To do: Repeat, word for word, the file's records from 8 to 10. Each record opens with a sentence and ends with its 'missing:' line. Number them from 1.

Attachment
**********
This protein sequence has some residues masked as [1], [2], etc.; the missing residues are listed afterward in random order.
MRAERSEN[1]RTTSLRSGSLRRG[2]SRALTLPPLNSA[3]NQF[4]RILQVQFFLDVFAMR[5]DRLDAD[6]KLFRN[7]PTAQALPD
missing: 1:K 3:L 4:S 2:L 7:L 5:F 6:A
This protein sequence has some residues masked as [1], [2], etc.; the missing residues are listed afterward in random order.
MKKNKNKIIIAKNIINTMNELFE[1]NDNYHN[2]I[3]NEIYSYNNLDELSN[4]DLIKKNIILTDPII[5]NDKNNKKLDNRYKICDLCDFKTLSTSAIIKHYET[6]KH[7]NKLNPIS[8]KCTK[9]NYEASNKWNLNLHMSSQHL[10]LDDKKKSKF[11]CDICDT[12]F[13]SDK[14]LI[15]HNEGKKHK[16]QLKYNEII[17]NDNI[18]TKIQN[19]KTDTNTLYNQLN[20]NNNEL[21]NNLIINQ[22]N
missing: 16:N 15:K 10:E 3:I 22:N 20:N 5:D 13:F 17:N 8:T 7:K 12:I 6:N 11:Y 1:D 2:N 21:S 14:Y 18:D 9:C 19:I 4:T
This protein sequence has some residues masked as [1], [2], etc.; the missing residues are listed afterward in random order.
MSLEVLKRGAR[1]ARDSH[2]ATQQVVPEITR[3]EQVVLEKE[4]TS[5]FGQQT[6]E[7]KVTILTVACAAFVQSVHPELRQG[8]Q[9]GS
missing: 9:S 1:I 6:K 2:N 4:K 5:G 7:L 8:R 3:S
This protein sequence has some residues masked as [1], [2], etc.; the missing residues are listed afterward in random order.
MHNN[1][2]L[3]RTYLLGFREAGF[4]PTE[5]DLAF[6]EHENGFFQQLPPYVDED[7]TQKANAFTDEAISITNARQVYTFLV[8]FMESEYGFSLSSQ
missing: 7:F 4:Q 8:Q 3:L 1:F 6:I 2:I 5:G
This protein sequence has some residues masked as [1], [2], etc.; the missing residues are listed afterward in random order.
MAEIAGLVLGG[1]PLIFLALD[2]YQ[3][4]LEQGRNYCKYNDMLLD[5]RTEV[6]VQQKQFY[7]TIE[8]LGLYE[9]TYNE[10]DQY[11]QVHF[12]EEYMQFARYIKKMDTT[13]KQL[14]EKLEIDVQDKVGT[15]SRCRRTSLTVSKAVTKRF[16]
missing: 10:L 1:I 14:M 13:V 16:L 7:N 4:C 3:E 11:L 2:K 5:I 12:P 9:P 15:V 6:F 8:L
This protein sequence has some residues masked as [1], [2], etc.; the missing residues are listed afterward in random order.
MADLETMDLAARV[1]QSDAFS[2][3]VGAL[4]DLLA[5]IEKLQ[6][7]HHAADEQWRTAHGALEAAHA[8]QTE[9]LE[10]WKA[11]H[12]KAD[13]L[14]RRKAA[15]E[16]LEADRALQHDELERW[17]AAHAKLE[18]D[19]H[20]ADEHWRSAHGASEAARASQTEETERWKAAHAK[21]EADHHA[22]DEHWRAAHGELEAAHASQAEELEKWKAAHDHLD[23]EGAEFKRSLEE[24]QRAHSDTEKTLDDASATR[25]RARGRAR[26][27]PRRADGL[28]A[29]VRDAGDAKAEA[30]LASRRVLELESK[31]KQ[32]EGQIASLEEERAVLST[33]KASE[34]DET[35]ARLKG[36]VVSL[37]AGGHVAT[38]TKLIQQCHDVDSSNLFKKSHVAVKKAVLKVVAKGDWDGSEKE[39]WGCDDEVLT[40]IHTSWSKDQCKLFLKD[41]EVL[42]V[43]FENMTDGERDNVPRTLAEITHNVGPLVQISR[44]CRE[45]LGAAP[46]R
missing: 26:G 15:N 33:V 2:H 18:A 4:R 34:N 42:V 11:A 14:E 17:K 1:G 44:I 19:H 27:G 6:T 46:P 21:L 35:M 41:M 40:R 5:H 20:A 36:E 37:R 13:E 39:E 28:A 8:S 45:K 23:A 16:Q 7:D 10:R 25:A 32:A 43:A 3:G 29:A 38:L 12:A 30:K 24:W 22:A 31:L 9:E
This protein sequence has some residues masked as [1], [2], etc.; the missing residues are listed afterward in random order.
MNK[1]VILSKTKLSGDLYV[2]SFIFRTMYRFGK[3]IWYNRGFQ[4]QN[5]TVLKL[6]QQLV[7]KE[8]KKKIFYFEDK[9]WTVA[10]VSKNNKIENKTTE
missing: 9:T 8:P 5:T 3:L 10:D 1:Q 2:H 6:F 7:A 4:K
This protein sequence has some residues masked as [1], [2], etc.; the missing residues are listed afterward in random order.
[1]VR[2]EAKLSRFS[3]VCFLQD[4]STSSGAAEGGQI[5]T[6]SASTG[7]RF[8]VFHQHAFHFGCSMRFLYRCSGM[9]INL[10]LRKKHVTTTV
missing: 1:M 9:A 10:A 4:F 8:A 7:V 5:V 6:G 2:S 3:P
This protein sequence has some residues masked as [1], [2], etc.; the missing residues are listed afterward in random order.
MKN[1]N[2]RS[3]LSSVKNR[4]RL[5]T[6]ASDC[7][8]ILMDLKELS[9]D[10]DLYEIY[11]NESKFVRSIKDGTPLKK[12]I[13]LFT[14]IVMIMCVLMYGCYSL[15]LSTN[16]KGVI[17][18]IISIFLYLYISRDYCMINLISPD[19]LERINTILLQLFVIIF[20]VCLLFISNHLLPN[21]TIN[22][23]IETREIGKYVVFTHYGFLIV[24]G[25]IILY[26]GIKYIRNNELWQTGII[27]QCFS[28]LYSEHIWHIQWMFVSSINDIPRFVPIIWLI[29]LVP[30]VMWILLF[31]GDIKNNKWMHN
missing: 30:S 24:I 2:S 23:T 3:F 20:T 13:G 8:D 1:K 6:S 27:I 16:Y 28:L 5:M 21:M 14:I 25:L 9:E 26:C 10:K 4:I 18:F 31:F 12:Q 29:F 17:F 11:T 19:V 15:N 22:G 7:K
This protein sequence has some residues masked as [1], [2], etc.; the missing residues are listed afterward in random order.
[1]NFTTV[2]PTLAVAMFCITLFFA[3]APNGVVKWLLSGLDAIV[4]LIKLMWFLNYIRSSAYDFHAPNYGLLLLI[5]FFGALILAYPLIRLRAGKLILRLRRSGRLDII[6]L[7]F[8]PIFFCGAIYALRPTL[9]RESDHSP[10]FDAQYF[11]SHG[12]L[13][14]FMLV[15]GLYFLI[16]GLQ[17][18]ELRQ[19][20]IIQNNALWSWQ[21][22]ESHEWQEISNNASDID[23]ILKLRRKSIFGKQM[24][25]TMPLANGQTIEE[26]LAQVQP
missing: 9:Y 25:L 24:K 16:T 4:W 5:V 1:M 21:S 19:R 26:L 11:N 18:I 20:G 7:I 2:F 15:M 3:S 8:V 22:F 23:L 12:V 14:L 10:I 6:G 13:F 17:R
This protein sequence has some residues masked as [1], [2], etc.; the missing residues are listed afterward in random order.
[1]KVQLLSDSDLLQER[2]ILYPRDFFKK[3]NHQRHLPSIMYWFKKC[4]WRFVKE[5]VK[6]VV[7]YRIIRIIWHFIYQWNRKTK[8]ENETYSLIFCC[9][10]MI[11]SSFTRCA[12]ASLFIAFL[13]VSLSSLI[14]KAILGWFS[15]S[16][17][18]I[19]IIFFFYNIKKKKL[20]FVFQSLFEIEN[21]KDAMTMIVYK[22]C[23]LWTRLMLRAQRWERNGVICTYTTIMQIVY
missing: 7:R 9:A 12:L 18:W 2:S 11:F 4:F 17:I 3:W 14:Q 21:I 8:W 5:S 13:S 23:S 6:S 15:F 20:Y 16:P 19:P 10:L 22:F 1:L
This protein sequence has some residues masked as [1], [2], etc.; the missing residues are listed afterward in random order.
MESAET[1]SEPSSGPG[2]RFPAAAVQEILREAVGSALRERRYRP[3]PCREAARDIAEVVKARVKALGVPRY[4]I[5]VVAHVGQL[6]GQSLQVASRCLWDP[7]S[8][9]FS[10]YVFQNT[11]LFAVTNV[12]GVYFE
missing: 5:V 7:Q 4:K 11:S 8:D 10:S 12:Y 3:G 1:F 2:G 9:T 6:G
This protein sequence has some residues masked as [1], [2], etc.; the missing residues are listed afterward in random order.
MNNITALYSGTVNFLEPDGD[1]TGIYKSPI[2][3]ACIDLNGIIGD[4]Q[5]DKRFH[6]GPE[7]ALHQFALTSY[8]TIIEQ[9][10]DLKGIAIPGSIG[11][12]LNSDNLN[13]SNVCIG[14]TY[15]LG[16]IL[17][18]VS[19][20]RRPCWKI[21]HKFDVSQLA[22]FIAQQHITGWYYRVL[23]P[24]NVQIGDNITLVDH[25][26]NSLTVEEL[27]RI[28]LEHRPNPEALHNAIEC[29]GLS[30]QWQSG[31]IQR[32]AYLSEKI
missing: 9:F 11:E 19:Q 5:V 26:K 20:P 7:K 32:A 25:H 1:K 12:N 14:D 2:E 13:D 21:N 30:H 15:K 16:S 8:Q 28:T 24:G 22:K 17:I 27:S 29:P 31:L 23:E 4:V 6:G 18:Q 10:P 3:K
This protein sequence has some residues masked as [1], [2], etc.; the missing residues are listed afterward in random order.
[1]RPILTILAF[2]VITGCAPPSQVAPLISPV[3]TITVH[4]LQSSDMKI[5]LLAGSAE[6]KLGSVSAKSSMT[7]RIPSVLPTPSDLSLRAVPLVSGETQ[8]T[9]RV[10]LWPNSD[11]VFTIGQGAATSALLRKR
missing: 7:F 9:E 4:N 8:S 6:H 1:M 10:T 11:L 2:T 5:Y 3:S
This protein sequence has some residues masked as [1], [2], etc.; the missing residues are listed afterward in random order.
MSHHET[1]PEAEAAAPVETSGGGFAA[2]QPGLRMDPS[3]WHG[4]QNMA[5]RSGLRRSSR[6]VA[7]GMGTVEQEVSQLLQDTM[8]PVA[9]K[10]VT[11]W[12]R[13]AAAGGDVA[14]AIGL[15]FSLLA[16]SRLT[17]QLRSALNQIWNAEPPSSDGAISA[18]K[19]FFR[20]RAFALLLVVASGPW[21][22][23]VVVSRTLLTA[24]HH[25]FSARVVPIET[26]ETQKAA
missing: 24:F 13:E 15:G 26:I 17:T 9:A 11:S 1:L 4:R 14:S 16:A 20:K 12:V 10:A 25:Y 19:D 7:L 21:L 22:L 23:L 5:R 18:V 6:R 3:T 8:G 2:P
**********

This protein sequence has some residues masked as [1], [2], etc.; the missing residues are listed afterward in random order.
[1]VR[2]EAKLSRFS[3]VCFLQD[4]STSSGAAEGGQI[5]T[6]SASTG[7]RF[8]VFHQHAFHFGCSMRFLYRCSGM[9]INL[10]LRKKHVTTTV
missing: 1:M 9:A 10:A 4:F 8:A 7:V 5:V 6:G 2:S 3:P
This protein sequence has some residues masked as [1], [2], etc.; the missing residues are listed afterward in random order.
MKN[1]N[2]RS[3]LSSVKNR[4]RL[5]T[6]ASDC[7][8]ILMDLKELS[9]D[10]DLYEIY[11]NESKFVRSIKDGTPLKK[12]I[13]LFT[14]IVMIMCVLMYGCYSL[15]LSTN[16]KGVI[17][18]IISIFLYLYISRDYCMINLISPD[19]LERINTILLQLFVIIF[20]VCLLFISNHLLPN[21]TIN[22][23]IETREIGKYVVFTHYGFLIV[24]G[25]IILY[26]GIKYIRNNELWQTGII[27]QCFS[28]LYSEHIWHIQWMFVSSINDIPRFVPIIWLI[29]LVP[30]VMWILLF[31]GDIKNNKWMHN
missing: 30:S 24:I 2:S 23:T 3:F 20:T 13:G 8:D 1:K 6:S 27:I 16:Y 28:L 5:M 21:M 14:I 25:L 9:E 26:C 10:K 4:I 18:F 31:F 12:Q 29:F 17:F 11:T 19:V 15:N 22:G 7:K
This protein sequence has some residues masked as [1], [2], etc.; the missing residues are listed afterward in random order.
[1]NFTTV[2]PTLAVAMFCITLFFA[3]APNGVVKWLLSGLDAIV[4]LIKLMWFLNYIRSSAYDFHAPNYGLLLLI[5]FFGALILAYPLIRLRAGKLILRLRRSGRLDII[6]L[7]F[8]PIFFCGAIYALRPTL[9]RESDHSP[10]FDAQYF[11]SHG[12]L[13][14]FMLV[15]GLYFLI[16]GLQ[17][18]ELRQ[19][20]IIQNNALWSWQ[21][22]ESHEWQEISNNASDID[23]ILKLRRKSIFGKQM[24][25]TMPLANGQTIEE[26]LAQVQP
missing: 9:Y 25:L 24:K 16:T 4:W 5:V 1:M 21:S 19:R 26:L 11:N 18:I 20:G 7:I 2:F 15:M 3:S 8:V 22:F 23:L 12:V 14:L 10:I 6:G 13:F 17:R